Paired altered-self MHC I recognition receptors enhance NK cell immunity to acute viral infection

Cronk, John, Microbiology - School of Medicine, University of Virginia
Brown, Michael, MD-INMD Nephrology, University of Virginia

Natural killer (NK) cells are essential mediators of host defense against murine cytomegalovirus (MCMV) infection. We have shown that licensed Ly49R+ Ly49G2+ NK cells mediate MHC I Dk-dependent control of MCMV in C57BL/6 (B6) mice bearing a C57L-derived NK gene complex (NKC). However, precise roles for the Ly49R activation receptor and the Ly49G2 inhibitory receptor in Dk-dependent MCMV control are not defined. Furthermore, a basis for Dk-dependent NK cell sensing of MCMV-infected targets and control of MCMV infection remains unclear.

To delineate a role for Ly49G2 in MHC I Dk resistance, we generated Ly49g2C57L mutant mice via CRISPR/Cas9 gene-editing. A single cytosine insertion resulted in Ly49G2 truncation and undetectable NK cell surface expression. Ly49G2-deficient mice exhibited increased mortality due to abrogated MCMV control by NK cells, despite an otherwise unmodified Ly49 repertoire and normal NK cell development. Our findings thus demonstrate for the first time a vital role for an inhibitory receptor in NK cell-mediated antiviral immunity.

The MCMV immunoevasin m04/gp34 escorts MHC class I (MHC I) molecules to the surface of infected cells where these complexes bind Ly49 inhibitory receptors and prevent NK cell attack. Nonetheless, we have found that Ly49G2 promotes robust Ly49R+ NK cell expansion and antiviral immunity during MCMV infection. We thus examined a role for gp34 in Ly4R+ Ly49G2+ NK cell sensing of MCMV infection. We discovered that Ly49R was selectively triggered during MCMV infection on antiviral NK cells licensed by the Ly49G2 IR. We further found that Ly49R recognition of MCMV-infected targets was dependent on MHC I Dk and MCMV gp34 expression. Remarkably, although Ly49R was critical for Ly49G2-dependent antiviral immunity, blockade of the activation receptor in Ly49G2-deficient mice had no impact on virus control, suggesting that paired Ly49G2 MCMV-sensing might enable Ly49R+ NK cells to better engage viral targets. Indeed, MCMV gp34 facilitated Ly49G2 binding to infected cells, and the IR was required to counter gp34-mediated immune evasion. A specific requirement for Ly49G2 in antiviral immunity was further explained by its capacity to license cytokine receptor signaling pathways and enhance Ly49R+ NK cell proliferation during infection. These findings advance our understanding of the molecular basis for functionally disparate self-receptor enhancement of antiviral NK cell immunity.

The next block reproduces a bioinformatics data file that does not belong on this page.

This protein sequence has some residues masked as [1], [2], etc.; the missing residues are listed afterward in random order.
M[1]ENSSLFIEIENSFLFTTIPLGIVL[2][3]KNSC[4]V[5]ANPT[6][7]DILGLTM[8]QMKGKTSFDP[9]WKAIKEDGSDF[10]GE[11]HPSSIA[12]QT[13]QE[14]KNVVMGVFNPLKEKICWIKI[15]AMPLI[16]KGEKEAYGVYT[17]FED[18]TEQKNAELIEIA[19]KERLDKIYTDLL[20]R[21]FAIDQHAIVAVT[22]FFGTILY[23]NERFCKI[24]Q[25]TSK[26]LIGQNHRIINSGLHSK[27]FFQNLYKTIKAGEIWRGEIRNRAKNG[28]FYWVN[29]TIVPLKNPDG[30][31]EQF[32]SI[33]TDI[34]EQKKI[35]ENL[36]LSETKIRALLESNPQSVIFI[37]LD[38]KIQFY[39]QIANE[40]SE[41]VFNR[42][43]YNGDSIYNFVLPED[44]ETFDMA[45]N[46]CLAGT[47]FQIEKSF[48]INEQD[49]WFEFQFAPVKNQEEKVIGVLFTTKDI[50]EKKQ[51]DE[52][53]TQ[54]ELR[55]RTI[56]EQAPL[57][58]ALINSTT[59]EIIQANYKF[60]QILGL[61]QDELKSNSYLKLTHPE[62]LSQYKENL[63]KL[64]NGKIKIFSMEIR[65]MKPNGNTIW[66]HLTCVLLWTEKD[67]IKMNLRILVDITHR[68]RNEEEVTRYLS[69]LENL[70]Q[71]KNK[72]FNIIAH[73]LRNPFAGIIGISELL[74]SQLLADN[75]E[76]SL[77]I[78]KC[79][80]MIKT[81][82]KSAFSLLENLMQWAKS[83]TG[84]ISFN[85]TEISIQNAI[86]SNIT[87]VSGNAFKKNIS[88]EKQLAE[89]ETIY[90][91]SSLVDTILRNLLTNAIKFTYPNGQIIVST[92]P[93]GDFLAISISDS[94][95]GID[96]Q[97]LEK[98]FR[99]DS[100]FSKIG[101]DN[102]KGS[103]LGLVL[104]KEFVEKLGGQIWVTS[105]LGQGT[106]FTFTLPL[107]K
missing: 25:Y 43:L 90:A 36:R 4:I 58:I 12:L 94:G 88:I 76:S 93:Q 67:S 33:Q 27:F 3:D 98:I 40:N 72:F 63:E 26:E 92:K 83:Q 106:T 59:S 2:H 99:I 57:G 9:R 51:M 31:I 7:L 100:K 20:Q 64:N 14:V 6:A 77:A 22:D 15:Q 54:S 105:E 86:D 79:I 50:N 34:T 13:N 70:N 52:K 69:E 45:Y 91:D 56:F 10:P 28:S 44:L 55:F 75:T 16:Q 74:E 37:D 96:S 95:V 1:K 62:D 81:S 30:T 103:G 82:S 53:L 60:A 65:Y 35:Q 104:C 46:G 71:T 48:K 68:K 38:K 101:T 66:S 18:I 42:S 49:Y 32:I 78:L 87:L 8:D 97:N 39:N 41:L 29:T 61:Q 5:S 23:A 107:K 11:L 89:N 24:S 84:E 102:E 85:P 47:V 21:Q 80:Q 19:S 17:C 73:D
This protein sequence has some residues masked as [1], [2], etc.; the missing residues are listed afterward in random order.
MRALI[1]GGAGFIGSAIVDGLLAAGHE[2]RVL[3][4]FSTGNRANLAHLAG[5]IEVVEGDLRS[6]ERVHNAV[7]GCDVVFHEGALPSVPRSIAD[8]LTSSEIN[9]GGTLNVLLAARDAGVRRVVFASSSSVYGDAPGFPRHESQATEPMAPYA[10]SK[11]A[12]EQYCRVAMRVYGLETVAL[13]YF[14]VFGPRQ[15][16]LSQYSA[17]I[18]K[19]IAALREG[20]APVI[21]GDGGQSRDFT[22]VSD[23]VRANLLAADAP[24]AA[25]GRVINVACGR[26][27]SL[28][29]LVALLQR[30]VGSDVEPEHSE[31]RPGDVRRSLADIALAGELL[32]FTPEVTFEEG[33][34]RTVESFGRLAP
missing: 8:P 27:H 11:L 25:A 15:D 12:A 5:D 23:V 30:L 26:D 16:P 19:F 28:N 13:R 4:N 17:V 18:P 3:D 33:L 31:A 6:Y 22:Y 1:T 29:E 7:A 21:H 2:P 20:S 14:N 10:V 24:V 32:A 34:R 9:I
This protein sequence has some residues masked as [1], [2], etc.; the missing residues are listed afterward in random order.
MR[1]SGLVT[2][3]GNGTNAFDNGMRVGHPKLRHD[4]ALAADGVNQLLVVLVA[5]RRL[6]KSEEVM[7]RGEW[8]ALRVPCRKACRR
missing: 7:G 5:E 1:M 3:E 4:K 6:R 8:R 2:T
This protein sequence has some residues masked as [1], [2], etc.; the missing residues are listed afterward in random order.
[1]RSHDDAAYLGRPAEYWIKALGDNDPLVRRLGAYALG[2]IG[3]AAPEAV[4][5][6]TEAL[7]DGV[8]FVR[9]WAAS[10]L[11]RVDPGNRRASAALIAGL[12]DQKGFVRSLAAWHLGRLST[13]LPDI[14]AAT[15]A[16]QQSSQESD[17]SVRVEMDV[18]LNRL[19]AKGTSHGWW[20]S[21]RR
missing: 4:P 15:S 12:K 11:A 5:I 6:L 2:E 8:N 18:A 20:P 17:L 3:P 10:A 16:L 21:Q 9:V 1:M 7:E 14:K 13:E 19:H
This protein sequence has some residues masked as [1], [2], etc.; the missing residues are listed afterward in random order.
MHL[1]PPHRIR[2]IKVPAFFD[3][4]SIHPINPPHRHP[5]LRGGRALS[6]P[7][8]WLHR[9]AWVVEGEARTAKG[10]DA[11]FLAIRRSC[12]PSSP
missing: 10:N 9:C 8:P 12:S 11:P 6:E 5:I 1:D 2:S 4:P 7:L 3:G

PHD (Doctor of Philosophy)
altered-self recognition, immune tolerance, CRISPR/Cas9, viral evasion, NK cell education
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